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World Cup prays for giant killing
Tony Lawrence in London |
January 29, 2003 10:01 IST
Giant killing fuels all major sporting tournaments and Bob Woolmer, for one, is convinced the cricket World Cup in South Africa next month will provide one.
"There's going to be an upset," Woolmer, the International Cricket Council's high performance manager, said.
"The disparity [between the sides] is big but not that big. It's not much more than a 20 per cent gap."
If Woolmer, who has been helping to coach and prepare the non-Test sides for the tournament, is to be proved right, then Kenya, Namibia, Canada or the Netherlands will have to do something extraordinary -- just as Senegal did in last year's soccer World Cup.
Senegal defeated their old colonial masters and defending champions France in the opening match of the tournament.
Bangladesh can also be added to that list of cricket minnows, considering their woeful one-day record. Since the 1999 World Cup, they have not won in 26 matches, that run comprising 25 defeats and one match rained off.
Woolmer said of the smaller sides: "We will see a more professional approach. They are much fitter than a year ago. Skill levels have improved, even if not enough."
There is a counter argument, however, that these sides can expect such a mauling -- the Dutch and Canadian amateurs in particular -- that their very participation should be a matter of debate.
Of the 42 matches in the first round of the World Cup, 26 will feature at least one minor side. The six-week event could have been cut down to a month if these teams had not been included.
It is, of course, in Woolmer's and the ICC's interest that there should be a legitimate giant-killing, just as there was in 1979 when Sri Lanka, then without Test status, won their first game against India, or in 1983, when Zimbabwe won their very first World Cup match against Australia by 13 runs.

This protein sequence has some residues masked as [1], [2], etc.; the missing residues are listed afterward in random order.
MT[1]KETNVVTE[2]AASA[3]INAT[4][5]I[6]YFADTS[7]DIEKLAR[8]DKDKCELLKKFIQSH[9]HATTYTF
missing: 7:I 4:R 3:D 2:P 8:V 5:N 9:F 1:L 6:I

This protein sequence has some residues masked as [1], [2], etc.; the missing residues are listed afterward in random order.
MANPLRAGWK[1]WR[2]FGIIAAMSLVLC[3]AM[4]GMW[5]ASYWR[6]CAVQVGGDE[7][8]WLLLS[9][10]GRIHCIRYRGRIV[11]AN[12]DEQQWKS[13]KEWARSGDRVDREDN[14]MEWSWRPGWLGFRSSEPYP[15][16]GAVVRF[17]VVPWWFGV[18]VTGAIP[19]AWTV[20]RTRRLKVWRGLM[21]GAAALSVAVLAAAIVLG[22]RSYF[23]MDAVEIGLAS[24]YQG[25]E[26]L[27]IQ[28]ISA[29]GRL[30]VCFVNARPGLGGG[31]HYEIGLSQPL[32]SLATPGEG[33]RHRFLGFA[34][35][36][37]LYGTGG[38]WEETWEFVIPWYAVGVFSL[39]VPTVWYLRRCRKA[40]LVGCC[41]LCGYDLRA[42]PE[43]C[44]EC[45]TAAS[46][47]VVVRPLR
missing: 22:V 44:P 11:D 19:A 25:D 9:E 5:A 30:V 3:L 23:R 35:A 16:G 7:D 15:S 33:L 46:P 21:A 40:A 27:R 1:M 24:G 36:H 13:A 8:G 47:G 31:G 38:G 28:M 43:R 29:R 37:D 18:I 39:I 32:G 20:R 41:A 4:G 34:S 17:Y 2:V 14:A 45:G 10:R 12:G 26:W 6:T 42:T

Kenya's win over West Indies in 1996 was as huge a shock.
Concerns about match-fixing, however, have led to wide dissatisfaction with the other great World Cup upset in 1999, when eventual finalists Pakistan lost to Bangladesh.
The ICC, committed to broadening the game worldwide, remains optimistic.
Spokesman Brendan McClements said: "We've… seen in previous World Cups that the underdog can come and bite the more established side and that makes for entertaining cricket.
"They have their opportunity, they've worked hard to get there and it's important those teams are able to play against the best in the world as it brings them up to standard."
Woolmer said Kenya, who already have official one-day status, are the most likely side to surprise.
"Kenya are professional, so they are favourites to do something. They won the Six Nations challenge last year [including Sri Lanka and Zimbabwe A teams, Namibia, Canada and the Netherlands], and, although their facilities need improving, they want to become a Test-playing nation."
That argument was backed up during the Champions Trophy in September, when the Kenyans made 232 to push the West Indies close. In five other matches at the event, however, they and Bangladesh and the Dutch failed to pass 150.
Ironically, however, the ICC's attempts to help the minnows prepare might just work against them, as Woolmer himself concedes.
"Most of the Test-playing nations know they have been working hard this year," he said. "They are likely to take them much more seriously."
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